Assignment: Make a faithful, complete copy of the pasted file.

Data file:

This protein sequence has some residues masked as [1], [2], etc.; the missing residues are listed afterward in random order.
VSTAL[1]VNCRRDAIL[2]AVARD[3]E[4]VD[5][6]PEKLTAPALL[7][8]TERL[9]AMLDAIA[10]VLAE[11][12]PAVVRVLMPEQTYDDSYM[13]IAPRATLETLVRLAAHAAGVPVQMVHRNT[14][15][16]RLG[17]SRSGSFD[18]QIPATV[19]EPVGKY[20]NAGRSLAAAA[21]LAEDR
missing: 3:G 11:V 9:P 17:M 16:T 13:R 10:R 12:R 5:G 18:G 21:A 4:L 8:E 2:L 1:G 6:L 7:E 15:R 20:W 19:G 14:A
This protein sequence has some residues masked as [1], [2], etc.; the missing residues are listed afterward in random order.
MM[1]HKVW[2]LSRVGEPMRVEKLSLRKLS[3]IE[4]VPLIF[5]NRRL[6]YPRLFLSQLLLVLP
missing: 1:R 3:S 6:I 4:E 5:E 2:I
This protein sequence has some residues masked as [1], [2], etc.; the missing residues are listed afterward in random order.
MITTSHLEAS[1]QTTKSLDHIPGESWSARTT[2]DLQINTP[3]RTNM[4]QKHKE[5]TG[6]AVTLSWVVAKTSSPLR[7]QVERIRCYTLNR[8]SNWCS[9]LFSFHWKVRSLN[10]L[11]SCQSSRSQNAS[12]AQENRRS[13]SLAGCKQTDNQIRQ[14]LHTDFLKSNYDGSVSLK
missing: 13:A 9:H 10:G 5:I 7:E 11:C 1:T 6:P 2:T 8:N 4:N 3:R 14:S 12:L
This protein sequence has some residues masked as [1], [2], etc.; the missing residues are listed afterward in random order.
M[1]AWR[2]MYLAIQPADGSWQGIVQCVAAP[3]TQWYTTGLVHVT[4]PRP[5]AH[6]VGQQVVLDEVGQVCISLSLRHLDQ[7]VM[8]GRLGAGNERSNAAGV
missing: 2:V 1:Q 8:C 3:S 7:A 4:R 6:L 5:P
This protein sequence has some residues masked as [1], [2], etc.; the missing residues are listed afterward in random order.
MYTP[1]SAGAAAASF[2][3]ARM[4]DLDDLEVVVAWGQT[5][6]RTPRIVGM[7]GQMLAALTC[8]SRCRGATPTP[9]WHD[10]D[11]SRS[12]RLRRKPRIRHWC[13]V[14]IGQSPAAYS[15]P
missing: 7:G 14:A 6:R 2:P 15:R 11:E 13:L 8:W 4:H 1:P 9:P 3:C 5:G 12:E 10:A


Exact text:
This protein sequence has some residues masked as [1], [2], etc.; the missing residues are listed afterward in random order.
VSTAL[1]VNCRRDAIL[2]AVARD[3]E[4]VD[5][6]PEKLTAPALL[7][8]TERL[9]AMLDAIA[10]VLAE[11][12]PAVVRVLMPEQTYDDSYM[13]IAPRATLETLVRLAAHAAGVPVQMVHRNT[14][15][16]RLG[17]SRSGSFD[18]QIPATV[19]EPVGKY[20]NAGRSLAAAA[21]LAEDR
missing: 3:G 11:V 9:P 17:M 16:T 13:R 10:R 12:R 5:G 18:G 21:A 4:L 8:E 2:L 1:G 6:L 7:E 15:R 20:W 19:G 14:A
This protein sequence has some residues masked as [1], [2], etc.; the missing residues are listed afterward in random order.
MM[1]HKVW[2]LSRVGEPMRVEKLSLRKLS[3]IE[4]VPLIF[5]NRRL[6]YPRLFLSQLLLVLP
missing: 1:R 3:S 6:I 4:E 5:E 2:I
This protein sequence has some residues masked as [1], [2], etc.; the missing residues are listed afterward in random order.
MITTSHLEAS[1]QTTKSLDHIPGESWSARTT[2]DLQINTP[3]RTNM[4]QKHKE[5]TG[6]AVTLSWVVAKTSSPLR[7]QVERIRCYTLNR[8]SNWCS[9]LFSFHWKVRSLN[10]L[11]SCQSSRSQNAS[12]AQENRRS[13]SLAGCKQTDNQIRQ[14]LHTDFLKSNYDGSVSLK
missing: 13:A 9:H 10:G 5:I 7:E 11:C 1:T 6:P 2:T 8:N 4:N 3:R 14:S 12:L
This protein sequence has some residues masked as [1], [2], etc.; the missing residues are listed afterward in random order.
M[1]AWR[2]MYLAIQPADGSWQGIVQCVAAP[3]TQWYTTGLVHVT[4]PRP[5]AH[6]VGQQVVLDEVGQVCISLSLRHLDQ[7]VM[8]GRLGAGNERSNAAGV
missing: 2:V 1:Q 8:C 3:S 7:A 4:R 6:L 5:P
This protein sequence has some residues masked as [1], [2], etc.; the missing residues are listed afterward in random order.
MYTP[1]SAGAAAASF[2][3]ARM[4]DLDDLEVVVAWGQT[5][6]RTPRIVGM[7]GQMLAALTC[8]SRCRGATPTP[9]WHD[10]D[11]SRS[12]RLRRKPRIRHWC[13]V[14]IGQSPAAYS[15]P
missing: 7:G 14:A 6:R 2:P 15:R 11:E 13:L 8:W 4:H 1:P 9:P 3:C 5:G 12:E 10:A